Road Trip – Incredible India

Lohri has arrived! The winter harvest festival is celebrated in January every year by the Sikh community globally. Lohri is the New Year’s Eve equivalent and is followed the next day by Maghi – the first day of the New Year. Both festivals are unique and equally as important. Lohri is also known as the kite flying festival – from 6:30am my neighbourhood erupted with Indian music and hundreds of people out on their rooftops flying kites.

I went to the Golden Temple and had lunch in the Langar Hall and sat on the roof of the temple shrine itself; watching the sunset and the kites in their droves fly carefree in the skies. Another tradition of Lohri is the bonfire. My hosts ensured that this tradition was held this year and we had peanuts, popcorn and Punjabi sweets that we ceremoniously threw into the fire as an offering to God. Masigi (Punjabi for like my mother) led us in prayer as we circumvented the fire five times in respect for God. The ritual part was over and we sat and chatted and danced – my Bollywood moves are really coming along!

In Sikhism, there are five Holy Takhts , three of which are in Punjab. I knew that I must see them while I was there . So we got up before the sun, then Dilmeet and I were off to hit the road and explore three towns: Anandpur, Muktsar and Talwandi Sabo. Now, another fabulous tradition awaited us on the road. Given it was Maghi, there were a multitude of food stops along the way where people go and feed travellers as they pass. This was incredible, it was all part of the Seva – selfless service, and I could not believe how many people there were. We had pakora, rice milk, coconut delights and fresh piping hot chai. Everywhere we went these Langar Stops, as they are named, stopped us in our tracks. Literally on the highway, cars were forced to stop and the volunteers offered food and drinks. In fact, if you didn’t take their baked delicacies they were quite disappointed. We accepted a lot of food and the smiles on the faces of the people were priceless. We did however have to politely decline the odd few as there were at least 30 of these stops and my tummy is only so big.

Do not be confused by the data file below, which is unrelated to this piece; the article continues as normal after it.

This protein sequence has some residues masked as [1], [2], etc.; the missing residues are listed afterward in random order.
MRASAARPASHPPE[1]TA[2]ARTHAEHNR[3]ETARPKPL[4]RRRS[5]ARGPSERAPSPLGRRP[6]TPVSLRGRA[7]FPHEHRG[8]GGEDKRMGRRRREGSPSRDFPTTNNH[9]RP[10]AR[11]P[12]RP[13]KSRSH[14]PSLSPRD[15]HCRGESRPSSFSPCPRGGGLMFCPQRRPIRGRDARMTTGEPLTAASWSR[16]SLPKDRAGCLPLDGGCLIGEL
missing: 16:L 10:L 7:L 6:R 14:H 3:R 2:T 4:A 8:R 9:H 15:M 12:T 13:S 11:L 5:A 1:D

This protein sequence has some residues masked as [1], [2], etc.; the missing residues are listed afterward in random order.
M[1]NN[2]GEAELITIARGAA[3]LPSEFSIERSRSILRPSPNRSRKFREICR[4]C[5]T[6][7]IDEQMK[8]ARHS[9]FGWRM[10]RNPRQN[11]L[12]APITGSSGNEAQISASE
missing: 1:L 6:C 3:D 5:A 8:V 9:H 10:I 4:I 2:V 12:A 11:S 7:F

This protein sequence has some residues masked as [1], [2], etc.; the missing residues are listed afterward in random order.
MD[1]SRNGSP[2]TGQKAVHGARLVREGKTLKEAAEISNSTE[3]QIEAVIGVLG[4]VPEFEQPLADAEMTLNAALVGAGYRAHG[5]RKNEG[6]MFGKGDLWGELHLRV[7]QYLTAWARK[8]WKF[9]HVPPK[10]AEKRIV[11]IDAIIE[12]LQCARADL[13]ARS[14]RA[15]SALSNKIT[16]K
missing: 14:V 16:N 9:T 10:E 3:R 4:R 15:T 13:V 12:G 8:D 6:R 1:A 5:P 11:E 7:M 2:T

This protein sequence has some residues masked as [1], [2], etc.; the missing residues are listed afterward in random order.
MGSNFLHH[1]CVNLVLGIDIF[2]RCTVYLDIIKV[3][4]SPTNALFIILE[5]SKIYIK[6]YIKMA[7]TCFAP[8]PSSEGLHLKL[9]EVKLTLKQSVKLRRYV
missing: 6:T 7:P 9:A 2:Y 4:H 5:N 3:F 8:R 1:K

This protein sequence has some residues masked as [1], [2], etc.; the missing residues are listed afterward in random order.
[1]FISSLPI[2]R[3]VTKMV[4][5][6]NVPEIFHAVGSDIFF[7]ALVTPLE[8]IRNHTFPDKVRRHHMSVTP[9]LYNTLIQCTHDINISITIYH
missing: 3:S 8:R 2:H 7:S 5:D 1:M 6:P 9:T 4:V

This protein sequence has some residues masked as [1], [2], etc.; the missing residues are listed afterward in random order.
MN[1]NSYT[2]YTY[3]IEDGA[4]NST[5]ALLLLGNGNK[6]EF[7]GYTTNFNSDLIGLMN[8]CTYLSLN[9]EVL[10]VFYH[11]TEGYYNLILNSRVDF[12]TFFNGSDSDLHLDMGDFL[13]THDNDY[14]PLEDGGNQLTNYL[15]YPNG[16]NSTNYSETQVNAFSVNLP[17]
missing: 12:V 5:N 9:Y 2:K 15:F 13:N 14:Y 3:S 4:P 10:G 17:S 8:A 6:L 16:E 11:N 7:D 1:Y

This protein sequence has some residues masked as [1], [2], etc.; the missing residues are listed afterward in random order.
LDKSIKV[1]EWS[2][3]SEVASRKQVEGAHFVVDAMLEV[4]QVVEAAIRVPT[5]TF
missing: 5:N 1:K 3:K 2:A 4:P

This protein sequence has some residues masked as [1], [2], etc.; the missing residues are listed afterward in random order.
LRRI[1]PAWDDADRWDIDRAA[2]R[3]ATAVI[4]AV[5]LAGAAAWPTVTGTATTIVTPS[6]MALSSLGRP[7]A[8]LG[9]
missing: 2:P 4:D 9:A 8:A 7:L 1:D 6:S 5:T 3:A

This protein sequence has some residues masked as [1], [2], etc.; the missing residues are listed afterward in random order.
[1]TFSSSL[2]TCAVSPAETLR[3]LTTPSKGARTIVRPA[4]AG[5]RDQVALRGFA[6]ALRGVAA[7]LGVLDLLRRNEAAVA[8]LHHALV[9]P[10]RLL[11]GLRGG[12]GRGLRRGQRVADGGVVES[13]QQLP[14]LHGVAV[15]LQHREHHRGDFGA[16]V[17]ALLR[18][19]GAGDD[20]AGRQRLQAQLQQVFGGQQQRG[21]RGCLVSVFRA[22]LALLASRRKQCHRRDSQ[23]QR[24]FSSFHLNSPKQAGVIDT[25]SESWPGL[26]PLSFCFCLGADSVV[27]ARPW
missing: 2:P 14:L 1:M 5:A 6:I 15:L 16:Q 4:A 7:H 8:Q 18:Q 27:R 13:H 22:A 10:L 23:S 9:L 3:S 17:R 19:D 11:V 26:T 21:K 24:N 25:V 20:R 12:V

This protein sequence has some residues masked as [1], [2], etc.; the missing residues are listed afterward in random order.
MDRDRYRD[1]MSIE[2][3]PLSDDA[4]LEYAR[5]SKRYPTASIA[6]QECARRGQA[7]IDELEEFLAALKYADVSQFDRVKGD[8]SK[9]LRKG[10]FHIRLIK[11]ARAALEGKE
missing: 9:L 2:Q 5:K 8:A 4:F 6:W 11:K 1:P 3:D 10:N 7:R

Sikh temples are laid out much the same across all the villages. They each have a temple shrine that houses the e Guru Granth Sahib, a large ceremonious holy pond, a Langar Hall, and in the case of Damdama Sahib and Sri Keshgarh Sahib the Holy Takhts are in a building on their own. These five seats of authority (Takhts) all hold significance in the history of the faith. For example, at Anandpur the weapons of Guru Gobind Singh the final guru are held there. We were in fact incredibly lucky to see all the weapons on display, as they were normally locked up. On the morning we were there, we saw each item paraded before us as the guru sung praises and explained the history of the items, daggers, swords and other medieval looking metal wear. Dilmeet assured me that this was a special occasion and normally this privilege was not available. How lovely.

Another interesting fact I discovered was that most temples have accommodation for pilgrims, travellers and the like to rest their weary heads. This occurs around the world and not just in India, and at a very low cost. Some rooms were only $3.00 per night , so we decided to stay. Honestly, I was a little apprehensive and I’m not sure why. The room was basic but clean and had a bathroom. It cost me $5.00 and they had five rooms specifically for foreign tourists and from what I can see they give us rooms with bathrooms, as not all rooms had them. I was thankful for that given my nervousness about being alone in this huge complex, with a door that ‘locked’ but not really and it was freezing cold. I survived and had breakfast the next day in the Langar Hall. In fact, it was refreshing waking up to the sounds of the morning chanting by the Granthi. What I really enjoyed about the Sikh community was the ritual and importance given to the Gurdwara (Sikh Temple), which is ingrained. It’s not just a building for worship, it’s a place to gather for food, it’s a place to support the needy, it’s a place to rest your head, and a place where all people are welcome.

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Next stop is Dubai.

Yours in faith,

The Unlikely Pilgrim

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